Scotland publishes first UK guidelines for diagnosing foetal alcohol spectrum disorder (FASD)

Guidelines to aid healthcare professionals in diagnosing foetal alcohol spectrum disorder (FASD) have been published for Scotland.

FASD describes a range of harmful effects to a fetus and baby’s development when alcohol is consumed during pregnancy, resulting in brain damage and, in its most severe form, physical issues such as a smaller head and poor growth. The detrimental effects are life-long.

The guidelines, which are the first in the UK to cover this disorder, are published by the Scottish Intercollegiate Guidelines Network (SIGN), which develops clinical guidelines for Scotland and is part of Healthcare improvement Scotland.

The guideline supports the Scottish Government’s national approach to improving outcomes and supporting the well-being of children and young people by offering the right help at the right time from the right people.

It is estimated that approximately 3.2% of babies born in the UK are affected by FASD, which is 3 to 4 times the rate of autism, meaning that as many as 172,000 people could be affected by the disorder in Scotland. A recent study in Glasgow studied the meconium of newborn babies and found that 42% of samples showed evidence of the mother having consumed alcohol during pregnancy, with 15% of those pregnancies exposed to very high levels of alcohol.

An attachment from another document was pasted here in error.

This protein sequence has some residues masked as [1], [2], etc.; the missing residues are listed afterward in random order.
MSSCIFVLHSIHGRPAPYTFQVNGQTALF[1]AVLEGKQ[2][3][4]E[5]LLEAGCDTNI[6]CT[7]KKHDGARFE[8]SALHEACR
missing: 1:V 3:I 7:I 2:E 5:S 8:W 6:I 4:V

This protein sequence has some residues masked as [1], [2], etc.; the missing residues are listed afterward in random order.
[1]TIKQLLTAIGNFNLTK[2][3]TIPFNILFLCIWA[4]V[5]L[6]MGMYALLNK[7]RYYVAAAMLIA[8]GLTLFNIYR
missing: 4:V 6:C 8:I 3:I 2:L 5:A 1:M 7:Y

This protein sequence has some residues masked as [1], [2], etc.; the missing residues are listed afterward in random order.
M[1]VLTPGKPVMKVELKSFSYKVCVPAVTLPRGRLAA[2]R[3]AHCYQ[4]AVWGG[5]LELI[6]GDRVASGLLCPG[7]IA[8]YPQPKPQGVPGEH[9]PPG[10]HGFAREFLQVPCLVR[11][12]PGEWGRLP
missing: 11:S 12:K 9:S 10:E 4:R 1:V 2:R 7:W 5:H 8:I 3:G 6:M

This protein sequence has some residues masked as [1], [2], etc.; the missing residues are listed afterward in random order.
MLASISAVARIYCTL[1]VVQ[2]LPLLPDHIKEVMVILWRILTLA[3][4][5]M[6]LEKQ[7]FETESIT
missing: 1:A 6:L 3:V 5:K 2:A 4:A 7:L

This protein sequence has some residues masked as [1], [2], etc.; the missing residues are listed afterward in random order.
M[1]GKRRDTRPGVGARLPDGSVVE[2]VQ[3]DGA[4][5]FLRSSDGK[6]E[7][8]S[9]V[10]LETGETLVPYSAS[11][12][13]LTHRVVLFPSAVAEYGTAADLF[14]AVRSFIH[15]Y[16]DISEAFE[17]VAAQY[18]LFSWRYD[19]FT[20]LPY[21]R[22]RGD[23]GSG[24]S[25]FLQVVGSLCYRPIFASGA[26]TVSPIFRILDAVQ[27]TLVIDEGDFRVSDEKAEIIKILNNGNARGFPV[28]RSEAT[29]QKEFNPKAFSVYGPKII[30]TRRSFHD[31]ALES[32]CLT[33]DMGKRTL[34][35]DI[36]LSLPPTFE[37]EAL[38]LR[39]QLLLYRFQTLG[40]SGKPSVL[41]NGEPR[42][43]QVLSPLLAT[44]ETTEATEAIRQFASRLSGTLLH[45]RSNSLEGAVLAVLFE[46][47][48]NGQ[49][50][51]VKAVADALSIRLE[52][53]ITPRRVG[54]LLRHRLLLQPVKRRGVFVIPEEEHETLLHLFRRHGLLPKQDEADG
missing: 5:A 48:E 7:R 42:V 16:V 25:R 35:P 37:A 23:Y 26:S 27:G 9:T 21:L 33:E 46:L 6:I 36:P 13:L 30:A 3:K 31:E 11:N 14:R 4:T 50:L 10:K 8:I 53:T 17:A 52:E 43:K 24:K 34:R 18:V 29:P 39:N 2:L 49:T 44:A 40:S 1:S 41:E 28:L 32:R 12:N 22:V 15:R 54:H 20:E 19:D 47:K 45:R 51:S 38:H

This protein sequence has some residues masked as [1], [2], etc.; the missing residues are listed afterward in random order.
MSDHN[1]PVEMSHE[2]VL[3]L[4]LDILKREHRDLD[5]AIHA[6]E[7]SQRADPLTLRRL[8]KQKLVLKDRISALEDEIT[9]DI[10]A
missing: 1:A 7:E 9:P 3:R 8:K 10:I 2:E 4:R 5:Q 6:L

A report on the experiences of caregivers looking after individuals with FASD by Healthcare Improvement Scotland highlights that a lack of knowledge and understanding amongst healthcare professionals is a key barrier to formal diagnosis and to receiving meaningful support.

Speaking of the guideline, Dr Patricia Jackson, Senior Fellow of Royal College of Paediatrics and Child Health, Honorary Fellow of University of Edinburgh, and Co-Chair of the Guideline Development Group, said:

“FASD remains undiagnosed in the majority of cases. Diagnosis is currently dependent on professionals being aware of the condition and confident in carrying out a diagnostic assessment. For people with FASD, early identification and support can mean fewer mental health issues, better educational achievements, and improved life chances, reducing the possibility of later difficulties such as homelessness and involvement with the criminal justice system.

I would urge healthcare professionals to read the guideline and become better acquainted with how to make the diagnosis. As a result they can significantly change the lives of people with this disorder.”

Children looked after or adopted are at significantly increased risk of having FASD, with 75% of children referred for adoption having a history of alcohol exposure during pregnancy.

Chief Medical Officer Dr Catherine Calderwood, said:  “Early diagnosis of FASD can make a huge difference in a child’s life and these guidelines will help raise awareness of the condition among healthcare professionals.

“We recently announced support for families affected by FASD in our programme for government, and highlighted this condition and actions focused on prevention and early intervention in our recent Alcohol Framework.

“Although this guideline is aimed at health professionals, I would make the call for all agencies to work together to support children and families to get the best outcomes for children with FASD.”

Click here to view the guidelines